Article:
West Vancouver city council passes unanimous motion to ban LNG tankers in Howe Sound

"We have good reason to be concerned - this is a volatile, dangerous cargo," Councillor Bill Soprovich said.
Howe Sound and LNG carrier tanker
Photo of Howe Sound via Creative Commons by Jordan Oram; and LNG carrier tanker - WikiCommons

West Vancouver council has passed a unanimous motion to ban tankers carrying liquified natural gas out of Howe Sound.

The motion takes aim at Woodfibre LNG, a $1.7 billion LNG facility in Squamish that would ship 40 LNG tankers to Asia every year. It was passed on July 21, after Council heard from a delegation about the potential environmental impact of a large LNG plant on Howe Sound.

"We have good reason to be concerned - this is a volatile, dangerous cargo...We should pull all stops out to prevent this (plant) from being placed at Woodfibre," councillor Bill Soprovich said, to loud applause.

The motion called on federal government to ban the passage of LNG tankers in the waters of Howe Sound. 

Eoin Finn, a retired KPMG partner and Bowyer Island resident who presented to the council, welcomed the news, saying that other councils, including the village of Lions' Bay and the Sunshine Coast Regional District are also against LNG tankers in Howe Sound. He said Woodfibre LNG threatens to turn Howe Sound into a "marine desert", with 17,000 metric tonnes of chlorinated, desalinated water from gas-cooling being poured back into the marine environment on an hourly basis. 

"It will be heated water, because it's used in the cooling process," he said. "They say it will be put back into the sound at 10 degrees warmer than it came in. It's pretty serious." 

Generating economic benefits

But not everyone agrees with the opposition. Some say more information should be gathered before taking a position on the project.   

"Maybe I'm a minority of one, but I like to get both sides for a decision," West Vancouver Mayor Michael Smith said. "I think we need more information...the bottom line is we need more economic activity. It's always been my experience that left-wingers are nowhere to be seen when it comes to creating economic wealth and somebody has to. So I always think we need to recognize that we need business, we need industry, and we live on a  port. We need things to be shipped out of the port."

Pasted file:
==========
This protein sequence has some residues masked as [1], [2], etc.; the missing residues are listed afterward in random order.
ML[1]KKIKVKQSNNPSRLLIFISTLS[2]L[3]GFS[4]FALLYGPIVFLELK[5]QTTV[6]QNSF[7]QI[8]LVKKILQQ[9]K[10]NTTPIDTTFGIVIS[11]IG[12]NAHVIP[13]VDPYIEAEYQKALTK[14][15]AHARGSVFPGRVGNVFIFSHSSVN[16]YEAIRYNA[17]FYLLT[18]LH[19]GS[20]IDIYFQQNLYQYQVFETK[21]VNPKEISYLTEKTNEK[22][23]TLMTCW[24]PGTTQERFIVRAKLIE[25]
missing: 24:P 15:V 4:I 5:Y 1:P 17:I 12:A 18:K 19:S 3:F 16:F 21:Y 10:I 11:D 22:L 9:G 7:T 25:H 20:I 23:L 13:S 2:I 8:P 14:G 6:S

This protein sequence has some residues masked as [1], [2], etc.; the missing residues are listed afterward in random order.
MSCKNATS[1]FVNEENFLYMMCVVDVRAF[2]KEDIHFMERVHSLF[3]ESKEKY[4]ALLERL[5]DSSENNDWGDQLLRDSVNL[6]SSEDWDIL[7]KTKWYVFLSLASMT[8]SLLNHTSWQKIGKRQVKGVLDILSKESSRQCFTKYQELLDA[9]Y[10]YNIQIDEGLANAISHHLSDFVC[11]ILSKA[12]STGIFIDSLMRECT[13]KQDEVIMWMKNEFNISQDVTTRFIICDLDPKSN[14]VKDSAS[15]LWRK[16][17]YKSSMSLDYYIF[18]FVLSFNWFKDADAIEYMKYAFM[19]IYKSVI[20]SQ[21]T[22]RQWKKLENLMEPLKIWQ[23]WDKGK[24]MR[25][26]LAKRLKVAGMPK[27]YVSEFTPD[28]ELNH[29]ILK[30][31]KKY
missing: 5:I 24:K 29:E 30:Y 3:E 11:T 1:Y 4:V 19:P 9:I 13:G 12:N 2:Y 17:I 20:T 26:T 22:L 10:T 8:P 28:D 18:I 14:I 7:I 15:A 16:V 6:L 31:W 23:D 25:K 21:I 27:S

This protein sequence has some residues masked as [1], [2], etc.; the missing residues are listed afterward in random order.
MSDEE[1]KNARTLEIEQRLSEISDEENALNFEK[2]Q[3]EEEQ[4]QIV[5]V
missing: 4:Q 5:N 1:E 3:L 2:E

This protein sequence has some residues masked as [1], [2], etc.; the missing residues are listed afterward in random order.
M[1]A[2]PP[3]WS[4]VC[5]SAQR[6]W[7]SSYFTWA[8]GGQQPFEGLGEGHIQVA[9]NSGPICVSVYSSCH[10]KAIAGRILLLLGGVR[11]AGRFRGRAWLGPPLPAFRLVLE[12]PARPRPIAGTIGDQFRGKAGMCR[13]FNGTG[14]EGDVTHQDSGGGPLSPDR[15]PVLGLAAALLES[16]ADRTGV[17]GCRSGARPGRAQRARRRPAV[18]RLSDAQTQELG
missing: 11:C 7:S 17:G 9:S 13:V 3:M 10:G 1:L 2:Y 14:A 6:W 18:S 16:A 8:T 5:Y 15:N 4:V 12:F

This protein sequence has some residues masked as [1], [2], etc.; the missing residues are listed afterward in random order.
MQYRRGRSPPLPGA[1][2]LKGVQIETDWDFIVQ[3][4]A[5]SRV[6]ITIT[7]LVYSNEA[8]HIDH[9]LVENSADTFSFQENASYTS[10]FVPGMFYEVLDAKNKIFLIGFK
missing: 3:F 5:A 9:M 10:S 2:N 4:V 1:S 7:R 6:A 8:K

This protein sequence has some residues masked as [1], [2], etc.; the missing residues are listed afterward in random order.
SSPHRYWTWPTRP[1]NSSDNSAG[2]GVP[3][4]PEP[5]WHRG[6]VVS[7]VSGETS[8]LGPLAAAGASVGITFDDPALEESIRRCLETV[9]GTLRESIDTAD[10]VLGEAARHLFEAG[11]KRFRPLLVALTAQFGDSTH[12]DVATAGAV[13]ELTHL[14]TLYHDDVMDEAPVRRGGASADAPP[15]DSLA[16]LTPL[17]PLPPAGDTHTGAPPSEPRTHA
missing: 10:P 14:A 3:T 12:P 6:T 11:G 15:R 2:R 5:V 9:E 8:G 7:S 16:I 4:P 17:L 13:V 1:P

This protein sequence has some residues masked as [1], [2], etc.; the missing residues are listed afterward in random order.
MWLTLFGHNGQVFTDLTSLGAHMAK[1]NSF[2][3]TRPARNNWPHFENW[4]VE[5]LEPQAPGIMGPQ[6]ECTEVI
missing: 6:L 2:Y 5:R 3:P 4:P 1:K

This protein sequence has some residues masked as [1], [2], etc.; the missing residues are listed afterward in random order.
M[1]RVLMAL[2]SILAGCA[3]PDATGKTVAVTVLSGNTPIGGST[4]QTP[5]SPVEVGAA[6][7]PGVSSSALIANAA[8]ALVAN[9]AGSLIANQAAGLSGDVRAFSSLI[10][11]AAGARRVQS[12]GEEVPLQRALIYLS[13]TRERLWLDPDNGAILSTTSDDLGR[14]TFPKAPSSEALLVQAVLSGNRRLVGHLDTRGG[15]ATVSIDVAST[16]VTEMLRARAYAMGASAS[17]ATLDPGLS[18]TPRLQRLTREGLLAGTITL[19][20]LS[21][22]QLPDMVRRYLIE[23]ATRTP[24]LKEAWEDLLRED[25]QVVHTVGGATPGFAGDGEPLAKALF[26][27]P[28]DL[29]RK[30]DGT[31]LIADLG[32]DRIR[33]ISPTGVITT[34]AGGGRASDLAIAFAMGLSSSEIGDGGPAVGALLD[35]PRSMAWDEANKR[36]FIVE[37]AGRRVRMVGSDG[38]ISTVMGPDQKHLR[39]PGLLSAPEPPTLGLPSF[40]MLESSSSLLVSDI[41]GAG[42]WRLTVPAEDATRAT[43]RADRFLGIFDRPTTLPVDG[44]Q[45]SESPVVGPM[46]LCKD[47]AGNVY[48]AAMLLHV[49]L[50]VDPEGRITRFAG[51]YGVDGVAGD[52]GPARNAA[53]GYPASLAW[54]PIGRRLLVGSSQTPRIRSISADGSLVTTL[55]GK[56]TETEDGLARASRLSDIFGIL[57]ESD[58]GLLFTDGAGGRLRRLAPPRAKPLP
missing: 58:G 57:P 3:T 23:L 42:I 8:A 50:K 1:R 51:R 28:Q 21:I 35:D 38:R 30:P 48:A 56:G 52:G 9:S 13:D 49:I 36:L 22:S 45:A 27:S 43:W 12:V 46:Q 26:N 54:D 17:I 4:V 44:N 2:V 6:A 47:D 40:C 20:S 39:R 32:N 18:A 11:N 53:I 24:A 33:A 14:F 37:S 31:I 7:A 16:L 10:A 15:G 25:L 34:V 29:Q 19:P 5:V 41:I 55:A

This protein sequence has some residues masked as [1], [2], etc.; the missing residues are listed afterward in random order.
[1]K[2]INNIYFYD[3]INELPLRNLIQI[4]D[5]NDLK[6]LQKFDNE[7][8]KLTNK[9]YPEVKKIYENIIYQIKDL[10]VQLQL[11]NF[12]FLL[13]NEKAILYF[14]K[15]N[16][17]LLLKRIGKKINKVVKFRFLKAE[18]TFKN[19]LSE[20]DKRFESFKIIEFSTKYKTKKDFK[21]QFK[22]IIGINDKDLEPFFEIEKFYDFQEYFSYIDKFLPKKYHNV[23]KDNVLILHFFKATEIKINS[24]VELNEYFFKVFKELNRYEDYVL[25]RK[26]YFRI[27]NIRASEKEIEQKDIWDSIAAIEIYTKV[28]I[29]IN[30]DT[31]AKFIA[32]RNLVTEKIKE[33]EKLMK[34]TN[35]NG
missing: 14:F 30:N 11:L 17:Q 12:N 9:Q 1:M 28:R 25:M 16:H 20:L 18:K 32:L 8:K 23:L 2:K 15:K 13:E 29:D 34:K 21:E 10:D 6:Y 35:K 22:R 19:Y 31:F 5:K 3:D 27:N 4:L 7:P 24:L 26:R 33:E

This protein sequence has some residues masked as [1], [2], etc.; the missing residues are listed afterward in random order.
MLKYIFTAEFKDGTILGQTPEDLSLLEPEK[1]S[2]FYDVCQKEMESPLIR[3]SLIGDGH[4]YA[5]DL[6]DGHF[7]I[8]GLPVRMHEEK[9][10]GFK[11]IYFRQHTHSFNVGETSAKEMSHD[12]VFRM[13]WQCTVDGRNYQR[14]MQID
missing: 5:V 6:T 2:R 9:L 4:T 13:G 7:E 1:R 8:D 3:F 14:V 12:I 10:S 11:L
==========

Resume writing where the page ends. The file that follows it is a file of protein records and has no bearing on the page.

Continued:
But the Mayor did vote in favour of the motion, as did the entire council. He said West Vancouver needs to be included on any environmental assessments regarding the tankers and the Woodfibre plant.

Smith said he is concerned about preserving the coast along Howe Sound environment, which has recently recovered to the point that dolphins can be sighted in the area. 

"As the mayor of West Van and a boater, I would want to make sure that the spectacular marine environment there is preserved. I think what we need is more information and some guarantee that whatever is proposed is the right thing for Howe Sound, and that it can be done safely."

Woodfibre LNG's website outlines economic benefits resulting from the project in the area, including an estimated 500 jobs during construction, and 100 full time jobs for over 25 years, as well as office administration positions in Squamish and Vancouver. 

Tourism damage 

Finn stressed that the tourism economy in areas surrounding Howe Sound may also be damaged by the LNG plant, cancelling out its benefits. 
"We have a 1.4 billion economy in the Howe Sound-Whistler corridor. Any damage to that is going to be extremely harmful for the tourism economy," he said. "Tourists are going to say, if I wanted to see a smoggy city environment outside my window, I could have stayed home.
Any damage to that is going to be extremely harmful. Supernatural BC and Super-industrial BC don't mix."
In Squamish, councillors started expressing interest in adding the Woodfibre LNG project to the municipal ballot. Finn said opposition to the project was not limited to environmentalists and activists. He believes based on the hundreds of comments on the Woodfire LNG plant on the Environmental Assessment Office website, a significant portion of Squamish would reject the project.
Woodfibre LNG was reached for comment, but did not respond before publication. The company's communications manager, Marian Ngo, wrote in an email to Northshore News that news of the motion was "unfortunate," and that Woodfibre LNG would welcome the opportunity  to "correct misinformation" in the future. Mayor Smith said the company has contacted West Vancouver, asking for a time to present more information to the council.
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